Tuesday, May 28, 2013

Demonizations By Knox: Knox Lacks Hard Proof; Sparks Widespread Anger & Contempt

Posted by Miriam

[Header of the Giallo article; the rest off it is at bottom; click for a larger image]

1. The Fake Knox In Her Demonizing Book

Amanda Knox may have felt she was “waiting to be heard” in America but here in Italy we have heard her many times, and we feel we know her pretty well.

Her book and interviews don’t sound like her at all. They sound like nasty legal stunts and nasty PR at work. It is easy to disprove her disparagement of officials and her friends here, and an investigation by the Chief Prosecutor in Bergamo is already under way.

So the big question for us here is not angrily “Who are these appalling police, prosecutor and prison officials, and why did they do these terrible thing?” but sadly “Why was she compelled to invent all this stuff?” and “Why is she so scared to come back?”

2. The Amanda Knox That We In Italy Know

I have translated six of her letters from prison just published in the crime magazine Giallo plus the introduction and the graphologist’s analysis. This is more like the Amanda Knox we know, not the invented one in the book.

1. The Giallo magazine’s Introductory framing of Knox’s letter below

Amanda: “Here In Prison Things Are Okay”

So writes Knox to a friend while she was a prisoner in Perugia. [The true crime magazine] Giallo publishes her letters, and then has them commented on by a graphologist and a psychologist

The letters you see published on these pages are from Amanda Knox, the young American accused, along with her ex boyfriend Raffaele Sollecito, of the murder of the British student Meredith Kercher, that took place in Perugia the 1st of Nov. 2007.

Knox, 26 years old, was acquitted in appeal, but now Cassazione has decided that the appeal must be redone. While waiting for this complicated judicial process to restart, Amanda lives in Seattle, and is traveling around America to launch her new book Waiting to be Heard for which she was paid several million euro by her publisher.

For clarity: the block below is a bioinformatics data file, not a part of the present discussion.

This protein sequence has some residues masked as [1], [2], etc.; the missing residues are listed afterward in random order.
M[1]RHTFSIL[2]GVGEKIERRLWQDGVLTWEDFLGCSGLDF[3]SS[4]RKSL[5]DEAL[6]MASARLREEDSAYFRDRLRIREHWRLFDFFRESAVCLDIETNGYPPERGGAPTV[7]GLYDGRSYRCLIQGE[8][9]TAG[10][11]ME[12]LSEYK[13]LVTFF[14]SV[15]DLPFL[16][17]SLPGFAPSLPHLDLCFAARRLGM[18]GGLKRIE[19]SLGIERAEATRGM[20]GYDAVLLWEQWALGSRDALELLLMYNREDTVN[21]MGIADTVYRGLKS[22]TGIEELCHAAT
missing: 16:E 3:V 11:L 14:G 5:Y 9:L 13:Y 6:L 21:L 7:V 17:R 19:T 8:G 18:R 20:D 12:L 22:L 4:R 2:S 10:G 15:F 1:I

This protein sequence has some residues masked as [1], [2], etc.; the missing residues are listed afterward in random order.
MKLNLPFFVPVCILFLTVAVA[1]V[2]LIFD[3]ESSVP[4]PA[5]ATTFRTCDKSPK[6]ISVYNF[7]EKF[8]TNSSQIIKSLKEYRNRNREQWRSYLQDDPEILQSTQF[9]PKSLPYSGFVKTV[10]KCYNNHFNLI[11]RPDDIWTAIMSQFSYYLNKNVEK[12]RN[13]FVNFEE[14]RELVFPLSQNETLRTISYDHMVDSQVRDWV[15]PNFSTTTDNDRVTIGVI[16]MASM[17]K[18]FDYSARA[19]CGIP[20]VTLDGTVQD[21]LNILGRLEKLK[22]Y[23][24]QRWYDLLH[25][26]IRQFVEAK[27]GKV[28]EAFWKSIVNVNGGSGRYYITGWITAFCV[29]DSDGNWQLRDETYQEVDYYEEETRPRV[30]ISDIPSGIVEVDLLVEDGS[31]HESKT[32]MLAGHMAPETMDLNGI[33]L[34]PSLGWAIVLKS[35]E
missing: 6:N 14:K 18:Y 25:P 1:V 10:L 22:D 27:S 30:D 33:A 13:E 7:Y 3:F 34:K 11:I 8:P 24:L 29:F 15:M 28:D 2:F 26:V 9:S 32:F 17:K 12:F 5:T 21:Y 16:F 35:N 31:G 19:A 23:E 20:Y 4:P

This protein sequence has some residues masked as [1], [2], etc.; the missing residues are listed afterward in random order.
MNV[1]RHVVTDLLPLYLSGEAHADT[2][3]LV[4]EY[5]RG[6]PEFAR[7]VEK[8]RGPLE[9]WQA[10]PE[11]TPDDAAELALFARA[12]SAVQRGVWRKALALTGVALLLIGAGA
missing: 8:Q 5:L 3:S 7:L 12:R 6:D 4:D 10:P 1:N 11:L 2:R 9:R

To the American television interviewers, the young American woman has said she is scared of coming back to Italy, because our prisons are terrible places, where she was threatened, molested sexually, and humiliated.

Well, in the letters that Giallo publishes in an exclusive, Amanda writes to a social worker, Maurizio, who helped her, and she seems neither desperate or scared, she has friends and cellmates with which to share many interests, From reading to music, up to manicures. There is a priest, Don Saulo, with which she talks, and confesses, and helps her in her moments of discouragement.

Sure, she suffers from the distance from her family, her loneliness and her imprisonment, but she can see her parents and speak with them frequently, and this notably relieves her suffering.

2. Six letters from Knox to the social worker Maurizio 2008-2010

April 3 2008

Dear Maurizio,

Thank you very much for that letter that for me is very interesting. I was thinking: “Why am I here?”, “why can’t I be with my mother?”, ” Yes the police can think badly about me, and meanwhile I do understand that I have to be in control, not run away from the situation, but why prison? I am 20 years old, never committed a crime, it is senseless. How can they say that I have to stay in prison like the people that can be a danger to others? Above all when they don’t know the truth?

It really is a torture and now I understand the motivation. I understand the motivation, but I do not agree. “Sweet” or not it is a “TORTURE”. I am being tortured and it is not right…...

Sorry. As I said I do suffer a lot in prison. Generally I am scared, alone, with no hope, sad, and tired, even if I am innocent.

Thank you for the article. It is interesting to know how people that do not undergo this torture as I and hundreds others think. To tell you the truth, I can’t understand how some judges can sleep at night, when they very well know that it can be a grave mistake. ah… mamma mia….

Come on! It is O.K. here. I am studying a lot and have started reading Italian Poetry.

Another thing that I like a lot is the song “A te” by Jovanotti. “perché tu sei…semplicemente sei….sostanza dei giorni miei…sostanza dei giorni miei…. (lyric of the song n.d.r.). Have you heard it? According to me it is a live song. It is true. Simple and strong. I like it a lot.

How are you? Do you like the change of weather? I spend more time outside reading a book and singing (I am still alone when I go outside). I am sun tanning but I’m still white white!

Hope you are OK. Love, Amanda

P.S. Let it be! Here comes the sun!  I know that I am not alone, even when I am alone